Expedia CEO Dara Khosrowshahi has been selected to be the CEO of Uber by the company’s board, a source close to the company has confirmed to Business Insider.
Uber has not yet publicly announced the news – apparently Khosrowshahi hasn’t officially accepted the offer. But a spokesperson did say, “The Board has voted and will announce the decision to the employees first,” reports Recode’s Kara Swisher.
Khosrowshahi’s appointment comes after embattled Uber cofounder Travis Kalanick was ousted as the CEO of the world’s most valuable private company in June, and as Uber has suffered an exodus of its top ranks amidst mounting public scandals.
The board had narrowed the CEO search down to three people, with different factions backing different candidates. Former GE CEO Jeff Immelt was a top candidate, but he publicly backed out on Sunday.
Another of the three candidates, HP CEO Meg Whitman, met with Uber’s board over the weekend despite her publicly saying she wouldn’t take the job last month.
Khosrowshahi’s involvement in the CEO search wasn’t made known until Sunday, making him a dark horse in the race.
Khosrowshahi, 48, has been CEO of Expedia for 12 years and during that time Expedia’s revenues grew from $2.1 billion in in 2005 to $8.7 billion in 2016. He turned Expedia into the biggest online travel agency in the US, owning travel sites like Hotels.com, Orbitz, Trivago, HomeAway, Travelocity as well as sites for vacation rentals, car rentals and so on. When the 2008 financial meltdown hit the company hard, he reorganized and doubled down on technology.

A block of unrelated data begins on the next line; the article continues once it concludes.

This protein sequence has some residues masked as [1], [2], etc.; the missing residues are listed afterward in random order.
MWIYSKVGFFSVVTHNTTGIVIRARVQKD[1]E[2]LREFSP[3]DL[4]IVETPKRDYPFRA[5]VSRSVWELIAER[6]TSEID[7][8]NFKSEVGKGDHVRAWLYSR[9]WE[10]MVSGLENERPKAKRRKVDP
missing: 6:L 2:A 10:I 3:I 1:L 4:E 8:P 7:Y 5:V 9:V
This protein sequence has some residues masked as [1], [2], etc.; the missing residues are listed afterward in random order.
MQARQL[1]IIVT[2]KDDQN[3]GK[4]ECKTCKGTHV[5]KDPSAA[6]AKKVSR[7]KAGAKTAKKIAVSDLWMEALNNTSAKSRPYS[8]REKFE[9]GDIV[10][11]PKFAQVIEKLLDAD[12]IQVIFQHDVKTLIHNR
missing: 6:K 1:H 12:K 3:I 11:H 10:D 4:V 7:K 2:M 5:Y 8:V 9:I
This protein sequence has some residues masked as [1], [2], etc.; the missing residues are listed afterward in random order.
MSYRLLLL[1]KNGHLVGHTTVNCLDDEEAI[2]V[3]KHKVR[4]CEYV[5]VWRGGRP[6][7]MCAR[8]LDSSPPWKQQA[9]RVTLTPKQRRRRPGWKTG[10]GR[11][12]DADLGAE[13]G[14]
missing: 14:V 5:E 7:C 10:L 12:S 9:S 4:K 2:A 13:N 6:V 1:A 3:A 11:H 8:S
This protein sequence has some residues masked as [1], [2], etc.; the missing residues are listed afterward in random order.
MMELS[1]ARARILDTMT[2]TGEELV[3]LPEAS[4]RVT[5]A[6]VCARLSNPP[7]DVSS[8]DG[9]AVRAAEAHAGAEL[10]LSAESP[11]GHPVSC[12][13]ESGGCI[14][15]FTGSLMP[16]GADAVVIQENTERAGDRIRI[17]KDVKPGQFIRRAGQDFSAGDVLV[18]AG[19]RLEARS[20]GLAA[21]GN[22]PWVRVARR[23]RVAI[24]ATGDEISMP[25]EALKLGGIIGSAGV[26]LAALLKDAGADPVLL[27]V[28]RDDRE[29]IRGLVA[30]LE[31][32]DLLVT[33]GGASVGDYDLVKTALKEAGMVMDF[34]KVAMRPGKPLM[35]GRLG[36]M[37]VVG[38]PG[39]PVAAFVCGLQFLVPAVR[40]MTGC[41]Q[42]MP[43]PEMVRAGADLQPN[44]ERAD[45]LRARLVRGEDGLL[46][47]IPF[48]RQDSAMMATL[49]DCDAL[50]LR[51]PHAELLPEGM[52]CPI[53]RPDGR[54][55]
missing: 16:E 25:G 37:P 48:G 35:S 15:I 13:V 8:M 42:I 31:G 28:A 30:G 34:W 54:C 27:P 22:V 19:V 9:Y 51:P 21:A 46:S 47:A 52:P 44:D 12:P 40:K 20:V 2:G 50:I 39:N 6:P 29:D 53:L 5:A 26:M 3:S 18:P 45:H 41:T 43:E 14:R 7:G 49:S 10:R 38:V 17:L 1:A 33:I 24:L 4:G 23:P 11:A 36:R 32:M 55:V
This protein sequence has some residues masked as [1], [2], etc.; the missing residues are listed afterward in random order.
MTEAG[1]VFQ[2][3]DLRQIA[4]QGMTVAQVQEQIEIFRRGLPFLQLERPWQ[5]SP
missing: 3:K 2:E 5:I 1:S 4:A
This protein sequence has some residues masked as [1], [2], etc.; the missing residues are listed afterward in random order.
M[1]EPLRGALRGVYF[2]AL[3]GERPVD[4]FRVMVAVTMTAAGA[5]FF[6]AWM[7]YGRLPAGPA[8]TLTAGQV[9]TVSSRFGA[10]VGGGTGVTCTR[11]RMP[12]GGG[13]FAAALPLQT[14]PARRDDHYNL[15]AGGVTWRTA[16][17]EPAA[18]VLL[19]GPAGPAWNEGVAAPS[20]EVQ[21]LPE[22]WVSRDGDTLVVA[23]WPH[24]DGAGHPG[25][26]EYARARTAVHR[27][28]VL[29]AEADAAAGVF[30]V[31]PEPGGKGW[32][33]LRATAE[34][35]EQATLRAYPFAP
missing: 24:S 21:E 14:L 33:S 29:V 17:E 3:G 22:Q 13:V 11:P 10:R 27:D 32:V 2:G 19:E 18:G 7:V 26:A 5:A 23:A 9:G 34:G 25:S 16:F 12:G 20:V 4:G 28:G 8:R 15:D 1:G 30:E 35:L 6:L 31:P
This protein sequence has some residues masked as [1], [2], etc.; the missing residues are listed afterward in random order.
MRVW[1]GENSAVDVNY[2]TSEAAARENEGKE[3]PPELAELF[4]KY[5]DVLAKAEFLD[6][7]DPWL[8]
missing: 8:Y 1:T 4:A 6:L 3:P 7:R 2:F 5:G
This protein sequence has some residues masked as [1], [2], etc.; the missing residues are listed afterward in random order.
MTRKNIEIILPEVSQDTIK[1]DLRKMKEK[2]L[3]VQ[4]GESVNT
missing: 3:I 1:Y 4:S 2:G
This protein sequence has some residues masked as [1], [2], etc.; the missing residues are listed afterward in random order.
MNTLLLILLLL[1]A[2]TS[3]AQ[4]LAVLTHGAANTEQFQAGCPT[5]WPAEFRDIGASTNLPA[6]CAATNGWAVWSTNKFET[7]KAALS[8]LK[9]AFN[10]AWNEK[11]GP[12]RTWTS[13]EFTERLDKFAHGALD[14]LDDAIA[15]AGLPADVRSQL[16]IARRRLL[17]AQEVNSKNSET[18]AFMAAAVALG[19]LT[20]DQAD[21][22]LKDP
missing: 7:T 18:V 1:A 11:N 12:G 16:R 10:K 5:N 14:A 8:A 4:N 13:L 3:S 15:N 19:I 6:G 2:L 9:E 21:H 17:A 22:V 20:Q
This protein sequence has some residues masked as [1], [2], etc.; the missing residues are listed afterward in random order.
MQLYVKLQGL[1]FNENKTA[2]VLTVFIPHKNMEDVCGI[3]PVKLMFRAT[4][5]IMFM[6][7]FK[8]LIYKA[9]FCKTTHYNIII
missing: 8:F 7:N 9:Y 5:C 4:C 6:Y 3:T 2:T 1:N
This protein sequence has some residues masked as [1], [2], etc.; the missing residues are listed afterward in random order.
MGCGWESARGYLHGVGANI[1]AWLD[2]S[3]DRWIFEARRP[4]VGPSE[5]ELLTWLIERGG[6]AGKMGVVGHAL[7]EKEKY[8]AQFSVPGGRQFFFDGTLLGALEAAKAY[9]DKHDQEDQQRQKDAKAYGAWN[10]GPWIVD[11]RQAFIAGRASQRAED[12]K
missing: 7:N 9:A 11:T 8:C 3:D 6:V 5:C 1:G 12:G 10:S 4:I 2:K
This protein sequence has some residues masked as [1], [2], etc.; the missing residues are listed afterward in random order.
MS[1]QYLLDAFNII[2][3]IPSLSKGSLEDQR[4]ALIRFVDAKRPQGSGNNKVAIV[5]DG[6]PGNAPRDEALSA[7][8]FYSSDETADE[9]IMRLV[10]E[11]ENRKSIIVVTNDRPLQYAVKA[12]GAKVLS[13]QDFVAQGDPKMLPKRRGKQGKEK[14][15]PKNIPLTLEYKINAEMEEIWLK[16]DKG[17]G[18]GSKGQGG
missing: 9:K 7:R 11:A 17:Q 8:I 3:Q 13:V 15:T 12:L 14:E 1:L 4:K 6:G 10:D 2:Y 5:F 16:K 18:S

Prior to running Expedia, he was the CFO at IAC. IAC bought Expedia in 2003, then spun it out in 2005.
Khosrowshahi was born in Iran but came to the US as a kid, grew up in New York State and is a US citizen. He has a degree in electrical engineering and before landing at IAC, he went into finance, working for investment bank Allen & Co.
He has a reputation as a good leader, according to ratings on Glassdoor, with a 93% approval rating.
He will need good leadership to help Uber recover from its tumultuous past that created so much division, board members were suing each other.
Uber and Expedia couldn’t immediately be reached for comment.
Source: Business Insider